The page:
Gathering Together: Briggs, Bernstein, Tchaikovsky
Celebrate Lansing Symphony Orchestra’s 92nd season opening night with guest artist and world-renown pianist, Michael Brown! Our triumphant return to the stage features Leonard Bernstein’s famous homage to 1940’s New York City, Roger Briggs' evocative Gathering Together, and one of the most popular concertos ever, Tchaikovsky’s Piano Concerto No. 1.
On the Town: Three Dance Episodes
Three Dance Episodes from “On the Town”
Leonard Bernstein (1918–1990)
Style: Contemporary American
Duration: Eleven minutes
Leonard Bernstein is a towering figure in American music. As musicologist Jeremy Rudkin puts it, “Bernstein was enormously versatile, and he had the energy of three men. He used to sleep only two or three hours a night. He could have been a great pianist, a great conductor, or a great composer. Instead, he was all three.”
In 1944, while acting as the assistant conductor of the New York Philharmonic under Artur Rodzinski, Bernstein collaborated with friends Arthur Green and Betty Comden to convert Fancy Free, a ballet that Bernstein wrote for Jerome Robbins, into a Broadway musical titled On the Town. Green needed to have his tonsils out at the same time Bernstein needed surgery for a deviated septum. They arranged to have the procedures done at the same hospital and share a room so that they could continue working on the musical. The biographer Joan Peyser described the chaos that ensued: “It was quite a scene in that hospital room—rather like a Marx Brothers movie. Radios blared. Arguments accelerated over card games. Pieces of On the Town were sung full voice. But they did a lot of work.” “He may be God's gift to music,” a nurse remarked, “but I'd hate to tell you where he gives me a pain."
George Abbott, one of the leading theater directors in New York, directed the production. He mercilessly trimmed the show, much to the chagrin of Bernstein:
What I was very much afraid of was cutting a lot of the so-called symphonic music—which was quite long and complicated and would entail a lot of extra rehearsal time and a slightly larger and more expensive orchestra. . . . Mr. Abbott used to make sort of friendly fun of some of my music by calling it "that Prokofiev stuff," and I was afraid all "that Prokofiev stuff" would go, but it didn't—not a bar of it. This man George Abbott is such an extraordinary creature, such an absolutely practical man of the theater, that I was amazed to find how deeply esthetic his instincts were.
Abbott had his own frustrations:
I was the father figure there and the only problem I can recall with Bernstein was that he would seem to overcommit himself. When we were trying out in Boston, he would have to rush back to New York one day. The next day he would have to make a speech for a cause. Twice he left for a distant city to conduct orchestras. Since, at that time, he did his work perfectly—wrote a new song and ballet music—none of us objected to this.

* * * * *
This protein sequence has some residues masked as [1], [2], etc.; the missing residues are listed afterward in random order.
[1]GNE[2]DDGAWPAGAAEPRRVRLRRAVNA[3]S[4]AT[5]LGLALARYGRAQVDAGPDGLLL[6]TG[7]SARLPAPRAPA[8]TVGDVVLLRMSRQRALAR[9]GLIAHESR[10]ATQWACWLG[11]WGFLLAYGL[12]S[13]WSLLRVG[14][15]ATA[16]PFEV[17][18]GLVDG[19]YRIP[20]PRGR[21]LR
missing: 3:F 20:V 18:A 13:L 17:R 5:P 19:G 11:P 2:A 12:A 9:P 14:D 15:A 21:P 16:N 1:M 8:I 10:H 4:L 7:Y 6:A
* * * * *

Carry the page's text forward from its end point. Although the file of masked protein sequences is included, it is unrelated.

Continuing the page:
The play is about three sailors in New York City on a 24-hour leave. One of them falls in love with the woman on the subway poster, Miss Turnstiles. His friends take him all over the city trying to find her. When they do, she isn’t quite what was advertised. In 1981, Bernstein reflected on the show:
The subject matter was light, but the show was serious. . . . We were very much influenced by our masters . . . who were trying to goad us into doing more serious things . . . what we accomplished was a happy and moving show about wartime, in the lightest possible vein but with a most serious esthetic means.
Getting back to the roots of the musical, Bernstein extracted three short dance movements from On the Town, perfectly encapsulating the gist of the whole production.
© 2021 John P. Varineau
Roger Briggs (1952–)
Written: 1985, revised 1995-96
Style: Contemporary American
Duration: Sixteen minutes
In Patricia Goedicke’s (1931–2006) poem The People Gathering Together, she writes of humanity coming together “from all over the earth.” Using the image of the ocean, she writes of vast distances separating us, and the trials of confronting “heaving waves.” Yet despite it all, “we keep coming together” and keep giving each other “these heartbreakingly beautiful parties.” What a wonderful metaphor of concert audiences re-assembling after eighteen months of a pandemic-caused isolation!
In 1985, Roger Briggs wrote Gathering Together, a musical response to the poem. Originally for chamber orchestra, Briggs rescored it ten years later for larger orchestra. It is a single movement divided into four connected sections. The first section begins with spacious punctuated chords. Soon, “driving metrically diversified rhythmic strata” get added to the mix. The second section “superimposes a long lyrical theme over variations in the original rhythmic strata,” reminiscent of Goedicke’s “islands of floating flowers.” The rhythmic pulsing eventually dies away to dark, stratified chords. The piece slowly builds in intensity. Once again there is a long, lyrical theme floating over pulsating rhythms. Eventually the piece winds down, ending in a joyous calm.